It took a lot of people to turn the dream of making the University of Houston-Victoria into a four-year university into a reality. On Thursday, all those people, from the students who campaigned to the Texas governor who signed it into law, gathered at the university to celebrate a year of hard work.
"This is a milestone for this university system," Gov. Rick Perry said at the event, which had a standing-room-only crowd. "UHV never did buy into that old adage of starting at the bottom and working your way up. You all started this darn near the top and said 'OK, let's go from here.' That's the attitude you had and it's a great attitude to have. The wheels are now turning."
Perry was at the university for the ceremonial signing of House Bill 1056, which allows the university to admit freshmen and sophomores. The legislation was formally signed by the governor on June 19.
"This is a glorious day, not just for the University of Houston-Victoria, but for the University of Houston system, the city of Victoria and the state of Texas," Chancellor of University of Houston System Renu Khator, said. "We have to be thankful for our leadership in Austin. And, of course, for the one person who had the last word and with one stoke on June 19 made a dream into a reality."
Also on hand at the event were Rep. Geanie Morrison, the author of the bill, Sen. Glenn Hegar and UHV president Tim Hudson, who all spoke, as well as many other university and community leaders.
"This expansion couldn't have come at a better time or a better place," Perry added. "It's clear the folks in Victoria understand the strong impact education has on the economy, the impact it has on the community, the impact it has on the lives of these young men and women who have chosen to come here and the way they will impact the future of this state."
CORPUS CHRISTI — The efforts and struggles the American GI Forum faced in its early years forever changed the way the country treated its veterans, Gov. Rick Perry said Thursday at the organization’s convention luncheon.
“The GI Forum knocked down barriers of discrimination in our country and our country is better for it,” Perry said. “Life for our service members, no matter what their background, is better, too.”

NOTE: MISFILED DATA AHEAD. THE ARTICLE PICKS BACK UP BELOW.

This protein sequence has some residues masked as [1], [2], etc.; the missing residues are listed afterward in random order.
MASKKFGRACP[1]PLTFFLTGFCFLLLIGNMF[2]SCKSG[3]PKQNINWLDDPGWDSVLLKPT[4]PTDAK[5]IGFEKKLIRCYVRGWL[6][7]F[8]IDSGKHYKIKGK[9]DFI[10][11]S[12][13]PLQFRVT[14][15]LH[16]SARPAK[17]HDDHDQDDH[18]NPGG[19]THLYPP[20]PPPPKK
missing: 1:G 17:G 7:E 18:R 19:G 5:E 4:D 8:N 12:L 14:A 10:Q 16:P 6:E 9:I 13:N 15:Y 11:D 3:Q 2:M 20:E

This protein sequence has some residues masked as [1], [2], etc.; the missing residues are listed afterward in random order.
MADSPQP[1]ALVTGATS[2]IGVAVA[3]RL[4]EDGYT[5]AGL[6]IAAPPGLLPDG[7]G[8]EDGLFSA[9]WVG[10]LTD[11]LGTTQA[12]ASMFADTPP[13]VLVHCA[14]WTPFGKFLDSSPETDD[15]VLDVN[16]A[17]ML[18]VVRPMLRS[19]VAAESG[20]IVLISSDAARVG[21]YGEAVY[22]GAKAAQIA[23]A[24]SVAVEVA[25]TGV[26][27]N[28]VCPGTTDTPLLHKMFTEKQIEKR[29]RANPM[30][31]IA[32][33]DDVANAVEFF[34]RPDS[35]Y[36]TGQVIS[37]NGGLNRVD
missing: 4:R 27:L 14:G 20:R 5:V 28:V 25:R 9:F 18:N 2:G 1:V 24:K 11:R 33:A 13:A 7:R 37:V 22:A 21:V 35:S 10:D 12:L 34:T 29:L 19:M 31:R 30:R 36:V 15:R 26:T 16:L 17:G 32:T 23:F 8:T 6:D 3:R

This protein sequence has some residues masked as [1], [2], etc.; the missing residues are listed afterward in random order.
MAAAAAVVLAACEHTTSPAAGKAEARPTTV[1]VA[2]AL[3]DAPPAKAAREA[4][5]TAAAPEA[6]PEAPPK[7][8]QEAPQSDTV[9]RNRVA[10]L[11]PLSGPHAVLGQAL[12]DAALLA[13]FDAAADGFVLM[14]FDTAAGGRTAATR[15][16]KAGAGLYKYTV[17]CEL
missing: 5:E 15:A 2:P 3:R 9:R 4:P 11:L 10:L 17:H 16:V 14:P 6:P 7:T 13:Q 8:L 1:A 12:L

Perry, himself an Air Force veteran, addressed a crowd of more than 200 local dignitaries and GI Forum delegates from across the country at the GI Forum’s 61st National Convention.
The American GI Forum was founded in 1948 by local physician and civil rights leader Dr. Hector P. Garcia as a means of organizing Hispanic World War II veterans who returned from war and encountered discrimination.
Perry praised Garcia and his efforts to fight prejudice.
One way the state has recognized Garcia’s efforts was to pass legislation establishing a state day of recognition honoring Garcia every third Wednesday in September.
“Texas schoolchildren will be reminded of his works, his integrity, his fight for equality. And it reminds all us to continue his fight everyday,” Perry said.
He thanked veterans at the luncheon for their service, saying military families live unique lives and are forever bonded in kinship.
“He hit on all the key points we wanted to hear as veterans and as a community,” said Tony Jimenez Jr., a member of the local Richard Rocco Chapter of the American GI Forum.
For his support of veterans and the GI Forum, Perry was awarded an honorary lifetime membership to the GI Forum.
AUSTIN — Gov. Rick Perry’s campaign launched a new fundraising strategy Tuesday by urging supporters to participate in an online challenge aimed at raising grassroots donations and expanding Perry’s network of supporters to "new heights."
"We hope to reach as many people as we can," Perry spokesman Mark Miner said in a e-mail. "This has never been done in Texas before, so we don’t [know] exactly what to expect."
But the state’s longest-serving governor, who is facing U.S. Sen. Kay Bailey Hutchison in the Republican gubernatorial race, undoubtedly hopes to repeat the success of other politicians who have raised millions through online donations, notably President Barack Obama and Republican Rep. Ron Paul.
Supporters have four days to raise $20 or more from 10 other people on personal fundraising pages. "Every participant who achieves this feat will receive one of the first Governor Perry 2010 campaign t-shirts," the online message states.
The contest, called "4 More Years in 2010," began at noon Tuesday and will end Saturday. The site also included forms for creating online fundraising pages.
But flash forward to the current recession, and suddenly Texas looks like a model citizen. The Lone Star kept growing well after the country had dipped into recession. Its unemployment rate and foreclosure rate are both well below the national average. It’s one of only six states that didn’t run budget deficits in 2009.
The president wants to govern America like a blue state. But for that to work, he’ll need the nation’s economy to start performing more like Texas.
Calls on Senator to Participate in Belo Corporation and Collin County GOP events
AUSTIN – Gov. Rick Perry today accepted invitations to the first two debates of the gubernatorial campaign and called on Sen. Kay Bailey Hutchison to join him. Sponsored by the Belo Corporation, owner of the Dallas Morning News and four Texas television stations, and the Collin County Republican party, the debates will provide a welcome look at the two candidates’ positions on issues that affect the future of the Lone Star State.
“The people of Texas deserve to have the issues discussed in an open forum,” said spokesman Mark Miner. “We are hopeful that Sen. Hutchison will leap at the opportunity to dispel concerns that her sixteen years in Washington have left her out of touch with the issues facing everyday Texans.”